Lexington’s Logan J. Blackman or the ascent of a music orchestra conducting expert: The University of Kentucky Symphony will play “Prayer,” with Blackman conducting, Friday night. Nardolillo says it’s unusual for a student composition to have the level of sophistication and advancement for the orchestra to take it on. Blackman says he never even considered that the UK Symphony might play his composition. From the moment the opportunity presented itself, he says, he wanted to conduct the performance. “My degree is in bassoon performance, but from here, I want to go to grad school to study conducting,” he says. “It would be interesting to sit back and listen, but being the lover of conducting that I am, I had the itch to do this.” Discover extra info at Logan J. Blackman.
What first inspired you to pursue music? Logan J. Blackman : Believe it or not, Davy Jones from Pirates of the Caribbean Dead Man’s Chest. The summer it came out, I was captivated by the famous scene where he played his theme at the organ. I had a very basic knowledge of music, and we had some keyboards around. So I started playing around and eventually figured the piece out by ear. That led me to wanting to take organ lessons, which eventually led to a great love of music and a career that would keep going nearly two decades later!
Doors for the UK Symphony Orchestra concert open 7 p.m. Friday, Feb. 17, with music beginning at 7:30 p.m. Tickets are $10 for general admission, $5 for students, and free for UK students with a valid ID before the day of the performance (only purchase in person at the Singletary Center ticket office). A processing fee will be applied to tickets upon completion of transaction. Tickets are available through the Singletary Center ticket office online at www.scfatickets.com, by phone at 859-257-4929, or in person at the venue.
The introspective and ceremonial musical elements introduced in the first two movements of the Meditations culminated in the third and Karp unified them with great strength. His skillful phrasing, subtle dynamics and bold accents were spellbinding. Rhythmic drums paved the way for Karp’s solo ruminations and when the gong sounded, the strings followed his lead into a shamanistic fury of dance, highly spiritual and celebratory. Then Karp imposed a cathartic sense of calm with a wistful melody before he engaged us with amazingly intricate bowing like an oracle intermittently disseminating words of wisdom. The drum and the harp accompanied the fading tones of his good counsel and left me in reverie, wanting to hear more.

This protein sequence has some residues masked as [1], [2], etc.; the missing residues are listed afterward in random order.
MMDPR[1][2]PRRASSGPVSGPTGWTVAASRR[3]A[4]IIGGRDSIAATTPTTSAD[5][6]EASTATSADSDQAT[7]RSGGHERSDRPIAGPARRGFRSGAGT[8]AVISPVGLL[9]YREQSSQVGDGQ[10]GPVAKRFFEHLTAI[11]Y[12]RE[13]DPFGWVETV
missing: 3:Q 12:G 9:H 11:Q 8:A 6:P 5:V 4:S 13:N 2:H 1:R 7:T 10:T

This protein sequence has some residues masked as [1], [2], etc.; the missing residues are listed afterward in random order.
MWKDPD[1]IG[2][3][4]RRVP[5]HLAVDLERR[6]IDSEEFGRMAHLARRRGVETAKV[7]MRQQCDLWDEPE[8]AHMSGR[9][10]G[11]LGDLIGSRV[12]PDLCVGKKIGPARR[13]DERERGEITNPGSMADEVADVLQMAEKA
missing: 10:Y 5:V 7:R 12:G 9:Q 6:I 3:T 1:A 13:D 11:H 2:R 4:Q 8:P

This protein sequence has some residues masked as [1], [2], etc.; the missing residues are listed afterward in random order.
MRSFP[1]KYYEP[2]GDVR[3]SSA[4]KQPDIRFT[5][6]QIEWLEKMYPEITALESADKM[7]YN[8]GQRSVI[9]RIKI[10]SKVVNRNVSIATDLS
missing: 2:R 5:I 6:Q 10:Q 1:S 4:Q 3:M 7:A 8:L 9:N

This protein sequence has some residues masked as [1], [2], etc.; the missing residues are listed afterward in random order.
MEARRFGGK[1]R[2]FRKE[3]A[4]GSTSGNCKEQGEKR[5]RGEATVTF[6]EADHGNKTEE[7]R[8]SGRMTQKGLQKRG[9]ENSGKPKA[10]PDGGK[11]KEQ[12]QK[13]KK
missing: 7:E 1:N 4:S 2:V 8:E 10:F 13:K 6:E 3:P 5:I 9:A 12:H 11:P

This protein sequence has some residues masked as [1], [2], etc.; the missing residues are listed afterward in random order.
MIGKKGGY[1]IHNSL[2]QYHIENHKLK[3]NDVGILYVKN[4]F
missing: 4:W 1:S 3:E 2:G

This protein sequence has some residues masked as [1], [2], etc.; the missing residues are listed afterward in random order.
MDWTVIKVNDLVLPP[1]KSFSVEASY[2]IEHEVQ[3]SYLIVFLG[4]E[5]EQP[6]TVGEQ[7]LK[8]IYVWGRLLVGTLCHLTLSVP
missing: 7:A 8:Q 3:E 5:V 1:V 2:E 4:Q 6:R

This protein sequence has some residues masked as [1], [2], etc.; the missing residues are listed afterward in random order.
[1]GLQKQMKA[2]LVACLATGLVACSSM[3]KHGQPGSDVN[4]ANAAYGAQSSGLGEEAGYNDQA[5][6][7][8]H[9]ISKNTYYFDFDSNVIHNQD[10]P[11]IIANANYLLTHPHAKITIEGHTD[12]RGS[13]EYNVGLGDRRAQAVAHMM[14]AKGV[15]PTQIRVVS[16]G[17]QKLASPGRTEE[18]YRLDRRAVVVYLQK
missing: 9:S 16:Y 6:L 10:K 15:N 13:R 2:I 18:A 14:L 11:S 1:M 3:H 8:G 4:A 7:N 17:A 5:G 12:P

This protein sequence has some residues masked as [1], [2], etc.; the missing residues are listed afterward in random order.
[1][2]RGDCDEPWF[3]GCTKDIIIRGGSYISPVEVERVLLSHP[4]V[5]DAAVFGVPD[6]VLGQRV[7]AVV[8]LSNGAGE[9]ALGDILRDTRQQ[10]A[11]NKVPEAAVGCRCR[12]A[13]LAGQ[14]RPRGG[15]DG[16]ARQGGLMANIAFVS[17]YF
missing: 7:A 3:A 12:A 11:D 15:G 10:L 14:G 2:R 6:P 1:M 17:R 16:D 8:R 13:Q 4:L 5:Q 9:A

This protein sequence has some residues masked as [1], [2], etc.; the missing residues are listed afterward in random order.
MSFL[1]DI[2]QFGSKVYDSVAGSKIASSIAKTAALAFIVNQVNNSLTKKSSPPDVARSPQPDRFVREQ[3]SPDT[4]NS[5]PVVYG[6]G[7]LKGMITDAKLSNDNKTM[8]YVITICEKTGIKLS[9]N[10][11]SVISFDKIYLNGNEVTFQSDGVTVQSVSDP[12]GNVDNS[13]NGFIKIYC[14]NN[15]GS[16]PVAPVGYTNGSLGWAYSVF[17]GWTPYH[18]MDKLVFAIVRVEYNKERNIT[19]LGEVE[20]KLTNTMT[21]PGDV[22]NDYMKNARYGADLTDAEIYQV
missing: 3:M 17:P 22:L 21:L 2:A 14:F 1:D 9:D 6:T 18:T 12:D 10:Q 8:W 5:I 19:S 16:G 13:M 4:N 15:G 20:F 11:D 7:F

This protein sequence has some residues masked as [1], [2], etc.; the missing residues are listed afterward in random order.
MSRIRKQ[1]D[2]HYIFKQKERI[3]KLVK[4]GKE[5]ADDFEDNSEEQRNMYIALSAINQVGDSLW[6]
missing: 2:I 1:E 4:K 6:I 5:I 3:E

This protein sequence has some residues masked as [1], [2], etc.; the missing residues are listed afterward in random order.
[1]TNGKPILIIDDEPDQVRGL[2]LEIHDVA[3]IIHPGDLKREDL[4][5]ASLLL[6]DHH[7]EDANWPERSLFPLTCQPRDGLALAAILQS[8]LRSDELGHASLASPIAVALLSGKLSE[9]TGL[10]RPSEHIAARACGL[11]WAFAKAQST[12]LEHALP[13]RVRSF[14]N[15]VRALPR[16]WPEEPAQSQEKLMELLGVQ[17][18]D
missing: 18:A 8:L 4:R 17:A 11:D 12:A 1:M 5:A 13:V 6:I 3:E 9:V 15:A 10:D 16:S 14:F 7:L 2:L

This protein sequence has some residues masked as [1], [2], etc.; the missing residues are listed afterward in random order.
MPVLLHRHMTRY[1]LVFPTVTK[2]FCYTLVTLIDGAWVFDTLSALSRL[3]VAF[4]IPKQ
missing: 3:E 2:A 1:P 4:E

Raised in Paducah, Kentucky, Blackman began his conducting career at the age of 14 and his composition career at the age of 12. His first time conducting was a premiere of his own work during high school. Blackman has been a guest conductor with the Murray State Wind Ensemble, Lone Oak High School Band and West Kentucky Woodwind Choir. At the age of 17, Blackman founded his own Blackman Wind Symphony in Paducah. An alumnus of Kentucky Center’s Governor’s School for the Arts and Commonwealth Middle College, Blackman took organ and piano lessons before finding his love for the bassoon. See extra details on Logan Blackman.